No glove, no love: California edition

California, home of the Burrito Box, a robotic no-hands-Mexican-meal-assembly machine, is also the latest state to adopt a no bare hand contact rule. And the regulatory change requiring a barrier (or utensil) between flesh and food is, according to the L.A. Times, upsetting chefs and bartenders.549810

The U.S. Centers for Disease Control and Prevention and others have evidence that the U.S. Food and Drug Administration has used to support why keeping assumed-dirty hands off of food is a good idea. The simplified discourse is that food handlers are dirty; handwashing compliance is typically low; and, an easy way to take poor hygiene out of the mix is to legislate that hands can’t touch ready-to-eat foods — except this creates another compliance issue.

“The band-aid of a blanket glove regulation is potentially dangerous,” says Neal Fraser, chef-owner of BLD restaurant and Fritzi Dog. “People get into the tendency to not wash their hands. And environmentally it’s very unfriendly. It’s funny that at the same time L.A. institutes a plastic bag ban, there’s this.”

“For the most part I use gloves throughout my whole preparation process,” said Niki Nakayama, the chef of N/naka who makes sushi as part of her Japanese kaiseki-like meals, “and I have no problem wearing gloves for plating something. I’m on the fence about the cleanliness of gloves all the time.”

But most important for her, “making sushi is incredibly hard to do with gloves on. No. 1, the rice is so sticky, the rice would stick to the gloves undoubtedly. Plus you lose that sense of feel, which is everything in sushi making. You have to know exactly the right pressure to put on ingredients. Wearing a glove would hurt the product.”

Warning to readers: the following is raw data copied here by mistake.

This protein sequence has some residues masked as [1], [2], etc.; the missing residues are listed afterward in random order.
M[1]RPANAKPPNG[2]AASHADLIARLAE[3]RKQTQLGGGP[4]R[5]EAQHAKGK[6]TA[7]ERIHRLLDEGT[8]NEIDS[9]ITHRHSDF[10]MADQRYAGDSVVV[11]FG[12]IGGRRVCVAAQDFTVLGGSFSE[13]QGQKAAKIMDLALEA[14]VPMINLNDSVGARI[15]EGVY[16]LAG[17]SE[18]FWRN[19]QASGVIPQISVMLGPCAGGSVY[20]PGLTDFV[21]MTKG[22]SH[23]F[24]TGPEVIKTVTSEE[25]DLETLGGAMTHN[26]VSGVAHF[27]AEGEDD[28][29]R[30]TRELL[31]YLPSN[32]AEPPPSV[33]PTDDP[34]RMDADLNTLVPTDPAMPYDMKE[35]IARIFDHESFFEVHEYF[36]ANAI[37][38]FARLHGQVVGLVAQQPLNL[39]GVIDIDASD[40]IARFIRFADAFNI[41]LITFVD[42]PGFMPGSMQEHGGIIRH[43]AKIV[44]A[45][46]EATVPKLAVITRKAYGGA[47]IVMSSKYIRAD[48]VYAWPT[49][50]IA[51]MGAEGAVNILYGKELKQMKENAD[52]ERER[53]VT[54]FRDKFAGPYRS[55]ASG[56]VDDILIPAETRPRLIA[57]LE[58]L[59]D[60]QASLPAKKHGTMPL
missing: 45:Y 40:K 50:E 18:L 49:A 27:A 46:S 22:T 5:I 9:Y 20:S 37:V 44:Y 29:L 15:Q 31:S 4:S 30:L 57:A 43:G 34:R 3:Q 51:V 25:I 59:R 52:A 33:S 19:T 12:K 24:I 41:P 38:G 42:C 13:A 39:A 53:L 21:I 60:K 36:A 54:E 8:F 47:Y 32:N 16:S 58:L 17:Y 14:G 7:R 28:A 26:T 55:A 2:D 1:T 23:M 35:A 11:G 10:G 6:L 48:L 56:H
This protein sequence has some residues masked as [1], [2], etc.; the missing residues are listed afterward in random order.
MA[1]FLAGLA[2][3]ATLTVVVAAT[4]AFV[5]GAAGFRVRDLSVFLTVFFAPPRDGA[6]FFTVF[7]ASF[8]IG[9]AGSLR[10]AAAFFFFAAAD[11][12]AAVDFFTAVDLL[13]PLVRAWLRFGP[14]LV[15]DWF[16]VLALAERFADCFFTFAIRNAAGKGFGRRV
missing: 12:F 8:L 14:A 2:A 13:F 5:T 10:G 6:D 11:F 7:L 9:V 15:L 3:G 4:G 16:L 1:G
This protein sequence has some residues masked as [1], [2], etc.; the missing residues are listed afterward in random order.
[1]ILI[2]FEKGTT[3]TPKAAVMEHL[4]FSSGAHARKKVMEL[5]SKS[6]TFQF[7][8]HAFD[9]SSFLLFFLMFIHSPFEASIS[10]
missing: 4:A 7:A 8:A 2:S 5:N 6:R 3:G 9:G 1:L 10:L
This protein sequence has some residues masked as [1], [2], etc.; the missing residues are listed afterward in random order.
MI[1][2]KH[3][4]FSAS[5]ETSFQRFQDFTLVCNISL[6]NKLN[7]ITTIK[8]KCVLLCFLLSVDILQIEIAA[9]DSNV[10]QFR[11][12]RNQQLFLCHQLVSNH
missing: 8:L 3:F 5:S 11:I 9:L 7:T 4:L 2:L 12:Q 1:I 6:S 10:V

It’s clear to me from the evidence that touching food with bare hands increase risk. While many fast-food companies have figured out how to take hands out of the process (as well as food contact surfaces), what’s not clear is which of the paths (glove or no-glove) is easier to skip for all food businesses. Some folks have shown that compliance is low because the tools aren’t there or there isn’t enough time. Others have shown that food handlers may not know consequences.

Having a reg is fine, more important is whether food businesses value the reasons behind it – and actually adapt their processes to comply.

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About Ben Chapman

Dr. Ben Chapman is an associate professor and food safety extension specialist at North Carolina State University. As a teenager, a Saturday afternoon viewing of the classic cable movie, Outbreak, sparked his interest in pathogens and public health. With the goal of less foodborne illness, his group designs, implements, and evaluates food safety strategies, messages, and media from farm-to-fork. Through reality-based research, Chapman investigates behaviors and creates interventions aimed at amateur and professional food handlers, managers, and organizational decision-makers; the gate keepers of safe food. Ben co-hosts a biweekly podcast called Food Safety Talk and tries to further engage folks online through Instagram, Twitter, Facebook, YouTube and, maybe not surprisingly, Pinterest. Follow on Twitter @benjaminchapman.